Drive with Care
        Courtesy
        Attention
        Responsibility
        Experience



Did you know?

According to the National Highway Traffic Safety Administration (NHTSA), teenage drivers and passengers are among those least likely to wear their safety belts.








Did you know?

Eight young people die every day in the U.S. in alcohol-related crashes.













Did you know?

If you close your eyes for just one second at 60 mph, you will travel 88 feet.



















 

General

Youth Traffic Safety Statistics - National Highway Traffic Safety Administration

Motor vehicle crashes are the leading cause of death for teens in the U.S.

Nationally in 2006, 4,842 teen passenger vehicle occupants, ages 16 to 20, were killed in motor vehicle crashes, and 58 percent (2,813) were unrestrained at the time of the fatal crash.

According to the National Highway Traffic Safety Administration (NHTSA), teenage drivers and passengers are among those least likely to wear their safety belts.

While all teens are at a high-risk of experiencing a fatal crash, according to NHTSA, young males, pickup truck drivers and passengers, as well as people living in rural areas are also among those least likely to buckle up.

During 2006, a teen died in a traffic crash an average of once every hour on weekends and nearly once every two hours during the week.

Florida Statistics

Traffic Crash Facts Motor vehicle crashes are the number one cause of death for teens 16-19 years of age. While teens make up only 6% of the driving population in Florida but they are involved in 14 % of the fatal crashes.

Florida drivers in the age group of 15-19 years of age had the highest rate per 10,000 licensed drivers of crash invovlement (438.77) and the higest rate of fatal crashes (5.09) in 2007. For the 15-19 age group, Florida crash data reveals:

 

15-19 years of age 2005 2006 2007
number of licensed drivers 793,020 814,801 820,687
number of drivers in crashes 38,776 37,026 36,009
number of drivers in fatal crashes 452 417 418
number of drivers killed in fatal crashes 190 187 152

 

Safety Belts

For front-seat passengers, lap and shoulder belts reduce the chance of serious injury by as much as 50 percent.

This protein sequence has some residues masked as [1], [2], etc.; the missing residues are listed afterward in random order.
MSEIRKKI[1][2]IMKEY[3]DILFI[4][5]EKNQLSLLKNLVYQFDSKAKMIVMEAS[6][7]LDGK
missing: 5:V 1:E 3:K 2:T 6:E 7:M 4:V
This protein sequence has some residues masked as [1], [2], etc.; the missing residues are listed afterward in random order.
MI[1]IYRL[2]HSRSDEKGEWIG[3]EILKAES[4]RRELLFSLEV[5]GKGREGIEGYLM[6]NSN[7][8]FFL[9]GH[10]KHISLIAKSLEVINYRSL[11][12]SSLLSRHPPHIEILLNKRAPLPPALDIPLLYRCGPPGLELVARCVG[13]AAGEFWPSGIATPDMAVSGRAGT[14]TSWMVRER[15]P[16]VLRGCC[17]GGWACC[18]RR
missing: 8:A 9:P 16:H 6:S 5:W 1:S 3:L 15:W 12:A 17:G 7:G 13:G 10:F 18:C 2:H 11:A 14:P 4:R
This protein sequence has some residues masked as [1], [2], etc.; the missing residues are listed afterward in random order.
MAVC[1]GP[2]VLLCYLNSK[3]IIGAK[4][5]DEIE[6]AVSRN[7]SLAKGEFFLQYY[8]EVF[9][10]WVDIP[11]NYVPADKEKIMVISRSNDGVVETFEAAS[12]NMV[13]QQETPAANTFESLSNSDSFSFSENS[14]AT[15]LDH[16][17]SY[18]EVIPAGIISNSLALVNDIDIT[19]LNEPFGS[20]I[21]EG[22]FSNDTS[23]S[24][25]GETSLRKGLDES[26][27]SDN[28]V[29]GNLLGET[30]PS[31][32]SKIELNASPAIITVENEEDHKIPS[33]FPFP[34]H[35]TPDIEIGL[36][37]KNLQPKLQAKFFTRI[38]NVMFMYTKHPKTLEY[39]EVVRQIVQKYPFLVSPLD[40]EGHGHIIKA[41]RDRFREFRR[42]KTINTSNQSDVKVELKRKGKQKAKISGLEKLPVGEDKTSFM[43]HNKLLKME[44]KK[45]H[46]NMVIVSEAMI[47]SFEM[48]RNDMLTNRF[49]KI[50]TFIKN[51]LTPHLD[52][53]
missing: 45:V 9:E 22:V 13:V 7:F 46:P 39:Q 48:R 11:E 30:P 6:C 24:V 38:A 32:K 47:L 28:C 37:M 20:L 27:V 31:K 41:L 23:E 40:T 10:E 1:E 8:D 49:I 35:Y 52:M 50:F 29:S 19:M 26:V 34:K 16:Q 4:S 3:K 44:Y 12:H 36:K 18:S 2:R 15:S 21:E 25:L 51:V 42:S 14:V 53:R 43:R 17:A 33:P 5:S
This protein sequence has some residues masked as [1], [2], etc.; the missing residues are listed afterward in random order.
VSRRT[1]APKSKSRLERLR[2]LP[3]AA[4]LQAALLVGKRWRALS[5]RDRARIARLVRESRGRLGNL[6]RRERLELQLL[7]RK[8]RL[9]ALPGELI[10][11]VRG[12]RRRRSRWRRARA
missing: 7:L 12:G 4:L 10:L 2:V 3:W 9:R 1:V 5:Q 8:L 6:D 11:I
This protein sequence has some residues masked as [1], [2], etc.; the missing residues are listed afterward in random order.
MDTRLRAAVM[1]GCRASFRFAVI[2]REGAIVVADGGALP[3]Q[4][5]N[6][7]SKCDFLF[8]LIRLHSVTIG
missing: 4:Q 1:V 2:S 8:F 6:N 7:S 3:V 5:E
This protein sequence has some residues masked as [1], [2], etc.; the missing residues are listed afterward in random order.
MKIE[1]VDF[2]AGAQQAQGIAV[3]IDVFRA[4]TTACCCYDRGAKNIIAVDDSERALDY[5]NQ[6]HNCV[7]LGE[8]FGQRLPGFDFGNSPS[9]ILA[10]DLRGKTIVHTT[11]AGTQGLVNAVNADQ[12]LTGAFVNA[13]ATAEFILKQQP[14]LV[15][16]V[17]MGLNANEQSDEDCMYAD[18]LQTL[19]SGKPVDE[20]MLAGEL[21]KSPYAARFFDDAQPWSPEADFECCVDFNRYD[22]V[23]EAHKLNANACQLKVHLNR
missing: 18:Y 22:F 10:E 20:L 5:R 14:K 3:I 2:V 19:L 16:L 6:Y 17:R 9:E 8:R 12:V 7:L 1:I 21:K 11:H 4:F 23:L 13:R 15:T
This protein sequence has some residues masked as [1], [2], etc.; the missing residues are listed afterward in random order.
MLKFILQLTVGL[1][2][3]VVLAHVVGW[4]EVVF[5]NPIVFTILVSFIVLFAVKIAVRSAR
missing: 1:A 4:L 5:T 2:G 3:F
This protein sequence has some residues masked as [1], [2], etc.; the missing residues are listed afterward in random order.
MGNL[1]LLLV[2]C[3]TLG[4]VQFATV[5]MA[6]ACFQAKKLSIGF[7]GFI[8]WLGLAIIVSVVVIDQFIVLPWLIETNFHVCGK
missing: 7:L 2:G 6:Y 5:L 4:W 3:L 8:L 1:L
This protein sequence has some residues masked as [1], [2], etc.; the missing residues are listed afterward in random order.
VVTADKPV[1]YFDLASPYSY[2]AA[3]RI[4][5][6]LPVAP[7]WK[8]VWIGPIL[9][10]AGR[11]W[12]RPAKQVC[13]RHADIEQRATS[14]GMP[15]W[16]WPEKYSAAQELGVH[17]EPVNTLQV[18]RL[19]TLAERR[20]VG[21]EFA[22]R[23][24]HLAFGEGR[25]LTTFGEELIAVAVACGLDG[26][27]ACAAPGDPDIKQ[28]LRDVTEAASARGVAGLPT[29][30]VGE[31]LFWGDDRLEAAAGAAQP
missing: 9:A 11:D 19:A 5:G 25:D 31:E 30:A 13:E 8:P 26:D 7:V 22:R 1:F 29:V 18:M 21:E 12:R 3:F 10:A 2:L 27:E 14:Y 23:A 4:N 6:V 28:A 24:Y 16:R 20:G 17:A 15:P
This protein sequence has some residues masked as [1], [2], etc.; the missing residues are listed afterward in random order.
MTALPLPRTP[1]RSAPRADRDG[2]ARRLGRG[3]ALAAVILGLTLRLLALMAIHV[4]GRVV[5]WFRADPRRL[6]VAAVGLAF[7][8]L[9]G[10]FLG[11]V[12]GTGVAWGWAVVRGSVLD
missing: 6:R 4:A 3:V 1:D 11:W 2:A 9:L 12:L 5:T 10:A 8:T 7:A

In fatal crashes, only one percent of belted occupants are ejected from their vehicle; 22 percent of unbelted occupants are ejected and 75 percent of them are killed.

Average hospital costs for unbelted crash victims are 55 percent higher than for belted victims according to the National Highway Traffic Safety Administration.

Impaired Driving

Motor vehicle crashes are the leading cause of death for young people between ages 15 and 24.

Alcohol is involved in about one-third of fatal crashes involving 16-19-year-old-drivers.

Even a small amount of alcohol causes impairment. Studies show that impairment can begin with the first sip and worsen with continued drinking. Young drivers are about 1.5 times more likely to have a fatal crash after having one or two drinks and about three times more likely after three drinks.

Seventy-seven percent of fatal crashes involving alcohol occur at night.

Drugged Driving

Marijuana affects alertness, concentration, coordination and reaction time, all skills required for safe driving.

These effects can last up to 24 hours after smoking marijuana.

Distracted Driving

One in every six crashes is caused by a distracted driver.

Drowsy Driving

Sleep-related crashes are most common in young people. One North Carolina state study found that 55 percent of fall-asleep crashes involved people 25-years-old or younger.

Sleepy drivers cause approximately 100,000 crashes every year in the U.S.

Speeding

The chance of death or serious injury doubles for every ten miles per hour over 50 mph that a vehicle travels.

Red Light/Stop Sign Running

One in three Americans knows someone who has been injured or killed in a red light-running crash.


Drive With CARE Home | Parent's Home | Teen's Home | DHSMV Home

Last Modified:
Back to Top

Picture of Florida